Is it better to insist that an image is worth $500 and only sell it once, or price it at $5 and sell it 120 times? (While this ratio may seem unrealistic to some, many microstock sellers are seeing this kind of multiples in sales compared to the average number of times RM images tend to be licensed.) Many photographers feel they undervalue their work if they allow their images to be licensed for low prices. Rather than thinking about what publishers pay to use their images many may need to start thinking about what the individual magazine reader, or purchaser of a poster or postcard is paying to view their work. The future market is direct to consumers, not solely to businesses.

Problem With Quality Baskets

There are two problems with the photographer or his agent trying to assign certain quality levels to different images and price them accordingly. Someone will see what the photographer thinks is one of his best images, but only want to use it for a personal web site or in a powerpoint presentation. That customer simply can’t afford a “best image” price. So the photographer loses that potential sale.

People argue that if a great image is licensed at a fixed RF price it can never be licensed to someone for lots of money for exclusive rights. It is important to remember that exclusive requests are very rare. Most people don’t care if someone else has used a particular image as long as the image works for the project they have in mind.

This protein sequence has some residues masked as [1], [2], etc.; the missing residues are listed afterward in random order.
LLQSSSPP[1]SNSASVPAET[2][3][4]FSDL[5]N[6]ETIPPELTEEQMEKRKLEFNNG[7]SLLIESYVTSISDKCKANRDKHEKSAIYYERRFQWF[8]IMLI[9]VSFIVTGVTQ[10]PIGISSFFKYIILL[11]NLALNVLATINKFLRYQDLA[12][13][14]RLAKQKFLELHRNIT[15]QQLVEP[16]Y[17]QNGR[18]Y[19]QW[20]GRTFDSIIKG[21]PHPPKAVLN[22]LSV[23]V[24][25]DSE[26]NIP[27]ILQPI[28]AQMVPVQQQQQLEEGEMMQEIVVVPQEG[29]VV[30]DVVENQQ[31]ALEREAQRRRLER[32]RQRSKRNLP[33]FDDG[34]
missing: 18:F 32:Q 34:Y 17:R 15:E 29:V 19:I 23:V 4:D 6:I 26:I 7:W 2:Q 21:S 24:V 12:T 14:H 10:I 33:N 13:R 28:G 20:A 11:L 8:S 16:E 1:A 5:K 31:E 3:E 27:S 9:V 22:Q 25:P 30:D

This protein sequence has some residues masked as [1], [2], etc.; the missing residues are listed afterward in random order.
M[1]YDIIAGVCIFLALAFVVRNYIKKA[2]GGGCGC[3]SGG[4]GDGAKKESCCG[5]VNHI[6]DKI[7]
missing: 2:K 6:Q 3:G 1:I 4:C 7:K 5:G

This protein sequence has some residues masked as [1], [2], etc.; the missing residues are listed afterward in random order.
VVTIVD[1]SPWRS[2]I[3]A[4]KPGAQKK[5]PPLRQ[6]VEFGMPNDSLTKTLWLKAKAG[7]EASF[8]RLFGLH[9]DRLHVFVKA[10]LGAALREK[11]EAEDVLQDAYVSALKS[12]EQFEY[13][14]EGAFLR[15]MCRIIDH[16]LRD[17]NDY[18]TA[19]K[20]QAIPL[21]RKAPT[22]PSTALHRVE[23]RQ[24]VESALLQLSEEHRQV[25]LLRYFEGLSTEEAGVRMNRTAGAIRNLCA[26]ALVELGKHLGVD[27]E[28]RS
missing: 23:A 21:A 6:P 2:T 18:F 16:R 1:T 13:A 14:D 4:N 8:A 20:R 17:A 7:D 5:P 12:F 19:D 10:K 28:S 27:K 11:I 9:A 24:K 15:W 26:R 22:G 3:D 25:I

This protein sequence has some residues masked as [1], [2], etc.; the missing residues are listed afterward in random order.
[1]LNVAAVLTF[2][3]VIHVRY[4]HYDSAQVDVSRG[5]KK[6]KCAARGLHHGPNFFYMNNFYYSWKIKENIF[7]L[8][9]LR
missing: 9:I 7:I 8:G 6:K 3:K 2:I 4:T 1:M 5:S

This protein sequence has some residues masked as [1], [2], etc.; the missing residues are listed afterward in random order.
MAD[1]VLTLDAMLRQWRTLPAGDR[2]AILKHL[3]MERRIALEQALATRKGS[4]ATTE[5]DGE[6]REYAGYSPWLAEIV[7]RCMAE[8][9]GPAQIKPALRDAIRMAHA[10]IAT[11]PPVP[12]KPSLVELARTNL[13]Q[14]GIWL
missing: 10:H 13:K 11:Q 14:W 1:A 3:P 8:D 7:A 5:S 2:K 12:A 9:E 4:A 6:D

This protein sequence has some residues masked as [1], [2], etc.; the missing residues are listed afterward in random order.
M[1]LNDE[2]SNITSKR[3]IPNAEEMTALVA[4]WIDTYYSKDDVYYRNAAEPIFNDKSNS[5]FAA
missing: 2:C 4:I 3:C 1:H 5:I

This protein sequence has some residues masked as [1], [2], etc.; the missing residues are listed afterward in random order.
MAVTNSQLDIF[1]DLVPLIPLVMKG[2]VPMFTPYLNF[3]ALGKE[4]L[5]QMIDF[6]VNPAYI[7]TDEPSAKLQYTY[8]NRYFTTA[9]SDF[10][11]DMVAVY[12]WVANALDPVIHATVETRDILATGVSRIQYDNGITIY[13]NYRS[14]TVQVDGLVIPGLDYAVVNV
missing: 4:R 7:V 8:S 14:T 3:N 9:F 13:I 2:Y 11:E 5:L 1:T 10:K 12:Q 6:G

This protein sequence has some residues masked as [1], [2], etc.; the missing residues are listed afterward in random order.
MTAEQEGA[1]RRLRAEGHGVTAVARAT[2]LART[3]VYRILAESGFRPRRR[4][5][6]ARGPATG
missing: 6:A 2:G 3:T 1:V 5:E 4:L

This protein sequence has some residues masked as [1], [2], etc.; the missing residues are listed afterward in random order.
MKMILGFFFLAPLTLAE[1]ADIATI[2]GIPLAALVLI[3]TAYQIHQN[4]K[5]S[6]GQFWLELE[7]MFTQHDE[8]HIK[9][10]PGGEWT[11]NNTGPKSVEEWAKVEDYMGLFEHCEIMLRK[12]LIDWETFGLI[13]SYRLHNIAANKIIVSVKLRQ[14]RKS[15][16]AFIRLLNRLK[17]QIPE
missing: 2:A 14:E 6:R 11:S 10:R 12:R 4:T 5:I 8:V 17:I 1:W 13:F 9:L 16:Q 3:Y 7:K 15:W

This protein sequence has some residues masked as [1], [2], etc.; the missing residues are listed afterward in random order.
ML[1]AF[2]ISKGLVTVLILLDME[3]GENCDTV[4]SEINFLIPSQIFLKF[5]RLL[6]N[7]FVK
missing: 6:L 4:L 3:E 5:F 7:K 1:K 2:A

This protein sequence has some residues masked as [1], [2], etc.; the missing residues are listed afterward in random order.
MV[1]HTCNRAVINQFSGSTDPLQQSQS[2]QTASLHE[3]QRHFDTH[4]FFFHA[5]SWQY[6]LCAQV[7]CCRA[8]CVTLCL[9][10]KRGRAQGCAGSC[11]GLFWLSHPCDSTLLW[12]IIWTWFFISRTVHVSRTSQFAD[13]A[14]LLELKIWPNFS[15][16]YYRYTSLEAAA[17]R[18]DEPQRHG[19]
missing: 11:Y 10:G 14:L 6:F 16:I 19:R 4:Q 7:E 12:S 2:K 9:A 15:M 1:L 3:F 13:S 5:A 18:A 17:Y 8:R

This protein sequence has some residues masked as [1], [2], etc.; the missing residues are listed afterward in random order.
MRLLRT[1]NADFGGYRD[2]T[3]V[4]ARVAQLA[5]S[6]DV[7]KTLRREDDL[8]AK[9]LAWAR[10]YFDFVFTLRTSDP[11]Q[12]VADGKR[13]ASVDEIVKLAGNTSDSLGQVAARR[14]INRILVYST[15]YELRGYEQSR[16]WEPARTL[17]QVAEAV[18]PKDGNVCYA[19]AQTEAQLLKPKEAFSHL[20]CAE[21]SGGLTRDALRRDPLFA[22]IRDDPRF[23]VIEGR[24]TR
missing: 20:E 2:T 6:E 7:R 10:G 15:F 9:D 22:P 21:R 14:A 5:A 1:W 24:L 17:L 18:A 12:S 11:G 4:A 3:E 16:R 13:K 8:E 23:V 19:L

However, more frequently a photographer will decide that a certain image is a generic/commodity image and price it very low with the hope of making volume sales. Then a customer comes along and decides that the image is perfect for a billboard, or a major promotional marketing campaign. Because the image is priced at a fixed commodity level that customer gets a tremendous break. The photographer may still sell the image many times, but he missed out on a really big sale because he wasn’t pricing based on use.

Two examples. A few years ago I licensed rights to a picture of leaves on the ground for $10,000. The picture was a generic image if there ever was one. However, the customer was a pharmaceutical company that wanted to use the image on the cover of a major marketing brochure that would be widely distributed. The price was reasonable given the use. The customer wasn’t worried about exclusive rights.